Variation. Extremely variable, especially in flower size, shape and coloration (see under the species). The shape of the leaf-blades also varies, perhaps most notably within individuals: the lowermost leaves are fairly long-petiolate, have small stipules and an ovate blade with more or less cordate base and obtuse apex; towards the top the petioles gradually become shorter, the stipules larger and more divided, and the leaf-blades narrower with a cuneate base and acute apex. There is also a variation among populations, the most narrow-leaved variants having the same leaf-blade shape as some variants of subsp. curtisii.
Specimens from Fa have very broadly ovate leaf-blades, abruptly narrowed into the petiole and with very obtuse apex; the stipules are less deeply incised than in ordinary V. tricolor and the plants tend to become perennial. They were referred to a separate subspecies, subsp. faeroënsis, by Becker (in Ostenfeld 1908) but are here regarded as one extreme in the variation of subsp. tricolor. Icelandic plants tend to be biennial, with supraterrestrial branching and many ascending lateral stems.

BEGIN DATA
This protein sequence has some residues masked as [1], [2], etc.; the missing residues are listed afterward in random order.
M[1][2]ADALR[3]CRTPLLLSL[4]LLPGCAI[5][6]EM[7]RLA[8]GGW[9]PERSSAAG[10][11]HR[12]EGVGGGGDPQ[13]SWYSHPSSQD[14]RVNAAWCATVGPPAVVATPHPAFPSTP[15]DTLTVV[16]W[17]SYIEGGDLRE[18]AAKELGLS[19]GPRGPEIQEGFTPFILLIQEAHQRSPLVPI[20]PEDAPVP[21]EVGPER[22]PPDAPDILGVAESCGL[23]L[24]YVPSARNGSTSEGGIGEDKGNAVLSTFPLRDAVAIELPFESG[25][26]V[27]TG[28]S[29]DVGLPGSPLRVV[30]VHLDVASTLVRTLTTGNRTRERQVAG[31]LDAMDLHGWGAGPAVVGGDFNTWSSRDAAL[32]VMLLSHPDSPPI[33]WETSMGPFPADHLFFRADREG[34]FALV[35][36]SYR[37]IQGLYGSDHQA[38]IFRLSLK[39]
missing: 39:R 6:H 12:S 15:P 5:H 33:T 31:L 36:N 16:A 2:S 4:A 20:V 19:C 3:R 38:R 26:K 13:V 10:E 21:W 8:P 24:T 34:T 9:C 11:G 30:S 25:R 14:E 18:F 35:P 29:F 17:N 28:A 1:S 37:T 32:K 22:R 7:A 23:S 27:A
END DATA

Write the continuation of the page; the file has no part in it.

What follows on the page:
A number of improved variants are grown for ornament.

2B. subsp. curtisii (E. Forst.) Syme      Map

Syme in Sowerby, Engl. bot. ed. 3, 2: 26 (1865). - Described from ***
V. tricolor subsp. ammotropha Wittr. (1897).
V. tricolor subsp. coniophila Wittr. (1897).
V. tricolor var. maritima Schweigg. ex K.G. Hagen (1819). – V. tricolor subsp. maritima (K.G. Hagen) Hyl. (1945).
V. tricolor subsp. stenochila Wittr. (1897).

D Klit-Stedmoderblomst. F dyyniketo-orvokki. Fa . I . N sandstemorsblom. S klittviol.

Hemicryptophyte. Short-lived perennial; fairly sparsely hairy or sometimes glabrous. Stems usually richly branched below the soil surface; subterranean parts whitish, covered with scale-like, fleshy leaves; aerial stems often purplish at base, to 30 cm; central stems erect, peripheral ones ascending to procumbent. Leaves slightly fleshy. Stipules of middle and upper leaves 9–18(–21) mm, shorter than the petiole; lateral lobes (on the outer edge) 3–5(–6), almost lingulate; terminal lobe ensiform, falcate or spathulate.. Blade of lower leaves ovate to lanceolate with broadly cuneate base and obtuse apex, 5–10 × 3–7 mm, 1.25–2 times as long as wide; blade of middle and upper ones ovate to narrowly elliptic with cuneate base and fairly acute apex, 9–16 × 3–7 mm, 1.5–5 times as long as wide.